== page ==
This year’s legislative session in Albany will occupy a special place in the annals of New York political history. It will be remembered as the session during which an unusually high number of legislators was implicated in all sorts of nefarious deeds, partly as a result of at least two legislators spying on their colleagues in hopes of winning mercy from federal prosecutors.
If Gov. Andrew Cuomo wins re-election next year and embarks on a presidential campaign, you will hear a lot more about the state legislative session of 2013. And you’ll hear about it from Mr. Cuomo’s opponents. It will be interesting to see if they can keep from laughing out loud when they talk about what happened under Mr. Cuomo’s watch.
Legislators returned home last week after six months of intense labor, during which they managed not to produce anything resembling ethics reform, even after a series of embarrassing perp walks by their colleagues.
Politicians are generally slow to implement new rules governing their behavior. They usually have to be shamed into acting, usually by the executive branch, acting as the law-and-order spokesperson for an outraged electorate.
Gov. Cuomo, however, lost his voice this spring. He failed to capitalize on public disgust with the endless stories of dirty dealing in Albany, choosing instead to wheel and deal in private. The result: nothing.
There can be little doubt that the governor shares the public’s disgust over the legislative branch’s behavior. He’s shown flashes of authentic outrage, and if he is indeed thinking about 2016—does anybody believe that he isn’t?—he knows that he’ll have to answer for the behavior of his colleagues in the State Senate and Assembly.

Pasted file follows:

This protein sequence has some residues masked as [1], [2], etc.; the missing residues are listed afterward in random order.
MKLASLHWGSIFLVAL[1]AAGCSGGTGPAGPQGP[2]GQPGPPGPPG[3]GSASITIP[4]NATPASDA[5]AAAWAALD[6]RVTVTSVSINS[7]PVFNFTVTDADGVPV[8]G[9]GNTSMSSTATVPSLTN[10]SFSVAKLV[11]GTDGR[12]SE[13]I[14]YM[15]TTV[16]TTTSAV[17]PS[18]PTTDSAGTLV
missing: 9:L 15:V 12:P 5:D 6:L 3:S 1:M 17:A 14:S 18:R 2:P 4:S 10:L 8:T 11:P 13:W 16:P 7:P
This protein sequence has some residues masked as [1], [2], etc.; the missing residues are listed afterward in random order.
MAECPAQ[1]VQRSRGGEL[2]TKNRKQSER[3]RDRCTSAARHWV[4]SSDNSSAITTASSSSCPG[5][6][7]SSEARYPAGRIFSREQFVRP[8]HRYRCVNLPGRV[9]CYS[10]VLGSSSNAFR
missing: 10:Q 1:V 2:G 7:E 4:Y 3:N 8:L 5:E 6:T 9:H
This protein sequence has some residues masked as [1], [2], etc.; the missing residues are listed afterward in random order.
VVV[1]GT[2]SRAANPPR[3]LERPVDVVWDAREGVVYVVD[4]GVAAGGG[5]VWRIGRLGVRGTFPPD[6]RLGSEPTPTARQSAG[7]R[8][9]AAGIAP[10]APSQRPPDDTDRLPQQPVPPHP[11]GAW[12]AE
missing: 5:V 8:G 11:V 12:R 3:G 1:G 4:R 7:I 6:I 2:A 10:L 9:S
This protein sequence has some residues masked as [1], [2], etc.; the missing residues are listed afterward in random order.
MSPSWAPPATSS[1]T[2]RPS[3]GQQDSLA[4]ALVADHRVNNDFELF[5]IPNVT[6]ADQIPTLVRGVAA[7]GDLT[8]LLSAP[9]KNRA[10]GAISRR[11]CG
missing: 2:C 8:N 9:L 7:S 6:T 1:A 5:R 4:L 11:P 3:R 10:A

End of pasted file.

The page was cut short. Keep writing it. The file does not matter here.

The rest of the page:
For that reason alone, Mr. Cuomo might have been expected to mount a high horse on behalf of real, thorough and transparent political reform in Albany this spring. But he didn’t. Yes, he proposed a series of anticorruption measures, but the public was barely aware of them. The Legislature had no reason to act.
All is not lost. To his credit, Mr. Cuomo announced the other day that he will put together a commission to investigate legislative corruption and campaign fund-raising (the two, of course, are intimately linked). Legislators might well believe that they’ve dodged the bullets of public outrage and gubernatorial scorn. But Mr. Cuomo’s commission has the potential to rally public opinion and force reform on Albany.
Of course, it all comes down to leadership. If Mr. Cuomo wishes to campaign for re-election
next year as a reformer, well, the clock is ticking.